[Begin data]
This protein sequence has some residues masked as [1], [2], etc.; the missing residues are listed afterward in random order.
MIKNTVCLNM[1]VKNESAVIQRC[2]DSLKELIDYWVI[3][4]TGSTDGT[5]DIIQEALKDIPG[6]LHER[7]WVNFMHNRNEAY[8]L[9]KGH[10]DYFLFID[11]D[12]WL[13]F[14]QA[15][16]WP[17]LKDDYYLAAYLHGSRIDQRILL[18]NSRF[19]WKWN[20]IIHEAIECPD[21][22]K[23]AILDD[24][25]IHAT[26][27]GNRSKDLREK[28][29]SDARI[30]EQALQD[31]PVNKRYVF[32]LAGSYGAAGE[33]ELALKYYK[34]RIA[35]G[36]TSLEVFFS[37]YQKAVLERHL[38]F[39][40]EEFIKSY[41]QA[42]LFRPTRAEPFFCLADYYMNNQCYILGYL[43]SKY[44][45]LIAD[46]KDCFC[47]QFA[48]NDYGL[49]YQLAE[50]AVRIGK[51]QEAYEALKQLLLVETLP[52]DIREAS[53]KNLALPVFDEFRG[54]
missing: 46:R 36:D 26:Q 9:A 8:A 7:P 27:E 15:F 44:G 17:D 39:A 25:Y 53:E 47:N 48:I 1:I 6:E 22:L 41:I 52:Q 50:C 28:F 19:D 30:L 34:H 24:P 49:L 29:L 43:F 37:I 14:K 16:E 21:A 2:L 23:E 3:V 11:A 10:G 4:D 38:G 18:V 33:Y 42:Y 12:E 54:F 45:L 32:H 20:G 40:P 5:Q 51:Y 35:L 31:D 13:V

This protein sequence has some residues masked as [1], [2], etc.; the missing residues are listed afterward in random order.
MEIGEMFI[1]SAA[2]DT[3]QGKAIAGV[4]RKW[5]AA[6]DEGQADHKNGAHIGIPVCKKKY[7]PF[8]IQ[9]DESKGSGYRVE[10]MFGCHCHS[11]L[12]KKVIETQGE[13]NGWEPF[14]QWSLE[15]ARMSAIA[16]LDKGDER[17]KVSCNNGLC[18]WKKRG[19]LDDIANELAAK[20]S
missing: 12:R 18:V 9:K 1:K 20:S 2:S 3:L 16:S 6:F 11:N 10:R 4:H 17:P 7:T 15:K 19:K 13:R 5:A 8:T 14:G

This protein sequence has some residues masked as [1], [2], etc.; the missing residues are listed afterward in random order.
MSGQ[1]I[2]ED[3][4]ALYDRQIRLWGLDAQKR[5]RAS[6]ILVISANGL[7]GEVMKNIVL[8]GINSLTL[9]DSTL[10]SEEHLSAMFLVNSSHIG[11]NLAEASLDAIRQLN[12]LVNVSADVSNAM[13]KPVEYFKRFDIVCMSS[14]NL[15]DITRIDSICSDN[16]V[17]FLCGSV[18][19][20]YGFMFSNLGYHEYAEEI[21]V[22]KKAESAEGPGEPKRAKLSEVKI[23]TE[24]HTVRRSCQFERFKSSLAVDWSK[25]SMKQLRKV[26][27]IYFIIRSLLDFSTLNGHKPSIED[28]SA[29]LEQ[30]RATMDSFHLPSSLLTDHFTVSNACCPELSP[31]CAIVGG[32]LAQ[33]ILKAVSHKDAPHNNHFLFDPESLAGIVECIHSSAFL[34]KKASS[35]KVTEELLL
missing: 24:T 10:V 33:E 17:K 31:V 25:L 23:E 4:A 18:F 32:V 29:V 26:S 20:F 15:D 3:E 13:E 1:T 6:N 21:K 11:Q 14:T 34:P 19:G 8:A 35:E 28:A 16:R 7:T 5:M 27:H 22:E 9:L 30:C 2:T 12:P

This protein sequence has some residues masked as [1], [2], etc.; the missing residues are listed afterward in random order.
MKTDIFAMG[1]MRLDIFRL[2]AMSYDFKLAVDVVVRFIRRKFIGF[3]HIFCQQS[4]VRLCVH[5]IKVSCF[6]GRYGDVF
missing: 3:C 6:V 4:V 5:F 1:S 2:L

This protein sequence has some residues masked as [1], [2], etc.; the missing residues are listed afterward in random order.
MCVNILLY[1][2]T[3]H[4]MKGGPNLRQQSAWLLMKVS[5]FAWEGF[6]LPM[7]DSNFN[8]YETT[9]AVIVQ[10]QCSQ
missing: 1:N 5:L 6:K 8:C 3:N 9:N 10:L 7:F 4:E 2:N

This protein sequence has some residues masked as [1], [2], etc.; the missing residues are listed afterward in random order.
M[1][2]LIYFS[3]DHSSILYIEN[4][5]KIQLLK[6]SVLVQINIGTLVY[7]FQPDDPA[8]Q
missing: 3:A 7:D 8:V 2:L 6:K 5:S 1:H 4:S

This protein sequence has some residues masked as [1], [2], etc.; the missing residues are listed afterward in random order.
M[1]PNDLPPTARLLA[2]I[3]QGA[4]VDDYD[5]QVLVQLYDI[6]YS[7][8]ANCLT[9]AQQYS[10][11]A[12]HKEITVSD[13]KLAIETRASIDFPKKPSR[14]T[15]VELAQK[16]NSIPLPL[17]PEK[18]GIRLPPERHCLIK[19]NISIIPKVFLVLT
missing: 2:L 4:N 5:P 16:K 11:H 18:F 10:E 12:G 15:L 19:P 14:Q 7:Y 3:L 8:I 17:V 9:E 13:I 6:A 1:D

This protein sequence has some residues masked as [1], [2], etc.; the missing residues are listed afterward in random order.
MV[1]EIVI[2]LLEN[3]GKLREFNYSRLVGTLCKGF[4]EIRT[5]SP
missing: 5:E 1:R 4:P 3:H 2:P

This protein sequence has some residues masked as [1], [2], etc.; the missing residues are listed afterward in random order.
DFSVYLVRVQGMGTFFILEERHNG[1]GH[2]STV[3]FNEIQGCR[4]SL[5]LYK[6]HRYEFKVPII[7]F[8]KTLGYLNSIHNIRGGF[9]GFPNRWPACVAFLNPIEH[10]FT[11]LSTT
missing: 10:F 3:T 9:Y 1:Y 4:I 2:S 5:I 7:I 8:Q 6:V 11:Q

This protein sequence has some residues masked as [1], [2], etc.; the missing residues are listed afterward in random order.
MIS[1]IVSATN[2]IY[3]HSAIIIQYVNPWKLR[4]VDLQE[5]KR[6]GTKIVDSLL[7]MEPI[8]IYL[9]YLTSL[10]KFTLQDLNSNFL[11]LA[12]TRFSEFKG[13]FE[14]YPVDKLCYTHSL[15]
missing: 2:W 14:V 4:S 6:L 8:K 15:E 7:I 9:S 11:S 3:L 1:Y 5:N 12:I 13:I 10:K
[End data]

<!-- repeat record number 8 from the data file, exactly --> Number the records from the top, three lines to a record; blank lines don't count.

This protein sequence has some residues masked as [1], [2], etc.; the missing residues are listed afterward in random order.
MV[1]EIVI[2]LLEN[3]GKLREFNYSRLVGTLCKGF[4]EIRT[5]SP
missing: 5:E 1:R 4:P 3:H 2:P